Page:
Monday, January 17, 2022

Luke 4:14-21 and Isaiah 61

This passage is found in the RCL, Epiphany Season, Year C (Most recently: January 2022)  It is also found in the narrative lectionary year of Luke.

Summary:  Home run point, here but it will take a full count to get there...Most times the New Testament quotes from the Greek version of the Old Testament.  On rare, rare occasions, the New Testament writers seem to be quoting from the Old Testament Hebrew in their own translations (Proverbs 10:12 vs 1 Peter 4:8 eg).  In this case, Jesus seems neither to be translating directly from the Old Testament Hebrew, nor is he reading directly from the Greek.  He is intentionally adding to the Word of God.  This is a bold move.  He does so, I would argue, out of a Trinitarian conception of his mission, whereby the people will be brought into the mission of God.  (If you are saying to yourself, this is too much for a sermon, the basic point remains:  The Spirit of the Lord on Jesus is also the Spirit of the Lord on the church!)

Three little Greek appetizers before the main course:
φημη (pheme, meaning "fame," 4:14)   The word for "news" is "pheme" or perhaps better in English "fama." This is the root of our word fame. Jesus is famous!

δοξαζομενος (from δοξαζω, doxaz-oo, meaning "praise", 4:15)  The people "praise" Jesus. Interestingly, in the rest of the Gospel, the only one praised is God. This is the only instance of Jesus being praised in the Gospels.

δυναμις ("dynamis" meaning "power") and εδιδασεν (from διδασκω, meaning "teach", 4:15):  Luke tells us that Jesus began to teach; what I want to draw attention to is that the POWER of the Spirit is fueling Jesus' teaching ministry.  One cannot truly separate the teaching of the faith -- the ministry of the Word, from the Spirit.  This is good theology -- the Spirit enables the teaching and proclaiming of the Word.  (Lutheran theology heavily focuses on the proclamation of the Word.  Unfortunately, it often leaves it implicit rather than explicit that the Spirit drives proclamation.  But here Luke focuses on the POWER of the Spirit.   δυναμις (power)comes into English as dynamic or dynamite.  Is our teaching dynamic and dynamite?  A teaching ministry should be fueled by the Spirit and provide power for the rest of the ministry.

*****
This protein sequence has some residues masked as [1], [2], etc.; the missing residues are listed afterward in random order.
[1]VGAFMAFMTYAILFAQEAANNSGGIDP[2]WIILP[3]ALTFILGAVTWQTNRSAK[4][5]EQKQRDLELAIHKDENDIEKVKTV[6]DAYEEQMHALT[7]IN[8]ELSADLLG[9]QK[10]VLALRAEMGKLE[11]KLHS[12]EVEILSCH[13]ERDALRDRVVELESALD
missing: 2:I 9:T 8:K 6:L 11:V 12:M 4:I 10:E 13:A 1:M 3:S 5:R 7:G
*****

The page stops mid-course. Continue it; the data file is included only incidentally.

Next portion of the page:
Digging into 4:18-19 vs Isaiah 61:1-2

First, before we get into the differences between the Old and New Testament:

Where does Jesus power come from?  The Spirit!
- Jesus words and the OT begin the same. The Spirit of the Lord (πνενμα κυριου) is upon me; he has annointed (εχρισεν, ie "Christed") me. It does well to remember the Hebrew words here: Ruach Adonai (רוח אדני) for Spirit of the Lord and Messiah (משך) for annoint.

Who is the ministry for:  The downtrodden!